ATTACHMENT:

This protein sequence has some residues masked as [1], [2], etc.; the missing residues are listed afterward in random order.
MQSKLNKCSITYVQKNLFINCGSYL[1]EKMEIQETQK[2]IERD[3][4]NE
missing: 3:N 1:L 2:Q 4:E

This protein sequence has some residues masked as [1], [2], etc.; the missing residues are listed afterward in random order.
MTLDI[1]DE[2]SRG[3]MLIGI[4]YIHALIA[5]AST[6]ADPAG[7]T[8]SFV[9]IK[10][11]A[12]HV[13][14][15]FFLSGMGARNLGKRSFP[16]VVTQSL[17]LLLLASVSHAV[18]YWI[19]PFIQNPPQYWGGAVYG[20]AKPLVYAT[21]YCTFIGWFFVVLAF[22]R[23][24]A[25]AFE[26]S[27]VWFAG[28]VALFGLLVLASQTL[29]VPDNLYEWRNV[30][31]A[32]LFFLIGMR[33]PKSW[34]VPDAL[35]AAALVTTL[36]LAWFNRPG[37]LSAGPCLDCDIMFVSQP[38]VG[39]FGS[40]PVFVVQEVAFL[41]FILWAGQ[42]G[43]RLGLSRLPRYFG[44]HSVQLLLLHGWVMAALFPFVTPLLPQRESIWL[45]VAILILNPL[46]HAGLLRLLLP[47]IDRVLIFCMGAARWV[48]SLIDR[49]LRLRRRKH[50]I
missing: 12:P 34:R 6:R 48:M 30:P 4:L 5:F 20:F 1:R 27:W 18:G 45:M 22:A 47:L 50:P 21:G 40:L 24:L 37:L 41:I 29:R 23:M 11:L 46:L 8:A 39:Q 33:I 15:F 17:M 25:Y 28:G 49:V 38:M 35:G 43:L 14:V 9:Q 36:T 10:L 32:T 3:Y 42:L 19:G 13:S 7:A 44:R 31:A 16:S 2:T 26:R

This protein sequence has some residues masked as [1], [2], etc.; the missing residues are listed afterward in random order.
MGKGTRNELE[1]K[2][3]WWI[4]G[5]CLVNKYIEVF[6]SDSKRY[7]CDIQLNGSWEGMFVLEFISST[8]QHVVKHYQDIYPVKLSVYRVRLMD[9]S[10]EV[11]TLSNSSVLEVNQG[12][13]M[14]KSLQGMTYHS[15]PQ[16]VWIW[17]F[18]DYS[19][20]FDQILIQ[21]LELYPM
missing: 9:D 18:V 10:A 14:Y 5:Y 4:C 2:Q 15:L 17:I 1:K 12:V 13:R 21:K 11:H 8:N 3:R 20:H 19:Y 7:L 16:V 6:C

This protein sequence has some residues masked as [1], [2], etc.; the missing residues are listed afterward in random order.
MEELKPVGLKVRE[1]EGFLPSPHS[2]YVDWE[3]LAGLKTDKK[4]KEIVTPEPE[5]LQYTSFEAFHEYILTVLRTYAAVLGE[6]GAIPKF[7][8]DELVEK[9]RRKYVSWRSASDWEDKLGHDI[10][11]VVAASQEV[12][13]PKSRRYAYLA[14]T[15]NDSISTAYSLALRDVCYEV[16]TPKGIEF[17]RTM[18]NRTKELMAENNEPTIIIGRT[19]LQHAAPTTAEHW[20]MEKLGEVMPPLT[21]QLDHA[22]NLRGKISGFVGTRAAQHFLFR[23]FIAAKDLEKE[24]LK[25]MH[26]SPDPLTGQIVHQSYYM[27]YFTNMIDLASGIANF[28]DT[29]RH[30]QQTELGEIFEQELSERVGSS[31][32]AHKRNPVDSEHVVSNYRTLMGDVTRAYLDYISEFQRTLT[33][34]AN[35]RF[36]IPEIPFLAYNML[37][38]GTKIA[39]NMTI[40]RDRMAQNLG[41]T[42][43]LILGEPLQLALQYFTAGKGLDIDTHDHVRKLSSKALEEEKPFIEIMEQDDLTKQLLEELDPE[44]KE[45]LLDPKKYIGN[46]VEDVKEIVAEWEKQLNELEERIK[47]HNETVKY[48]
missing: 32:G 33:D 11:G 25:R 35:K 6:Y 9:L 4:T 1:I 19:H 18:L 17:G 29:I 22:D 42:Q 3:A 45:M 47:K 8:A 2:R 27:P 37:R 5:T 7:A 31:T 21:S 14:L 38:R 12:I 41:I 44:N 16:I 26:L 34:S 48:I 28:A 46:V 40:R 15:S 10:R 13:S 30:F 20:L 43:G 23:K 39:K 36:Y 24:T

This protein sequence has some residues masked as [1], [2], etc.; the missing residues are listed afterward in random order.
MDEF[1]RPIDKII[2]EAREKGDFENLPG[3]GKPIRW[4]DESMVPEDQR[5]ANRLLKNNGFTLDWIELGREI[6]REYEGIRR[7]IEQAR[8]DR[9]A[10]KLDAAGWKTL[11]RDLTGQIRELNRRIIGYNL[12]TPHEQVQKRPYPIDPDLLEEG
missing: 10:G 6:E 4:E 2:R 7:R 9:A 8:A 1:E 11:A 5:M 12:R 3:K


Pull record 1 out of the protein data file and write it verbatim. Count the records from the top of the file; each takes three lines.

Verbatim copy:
This protein sequence has some residues masked as [1], [2], etc.; the missing residues are listed afterward in random order.
MQSKLNKCSITYVQKNLFINCGSYL[1]EKMEIQETQK[2]IERD[3][4]NE
missing: 3:N 1:L 2:Q 4:E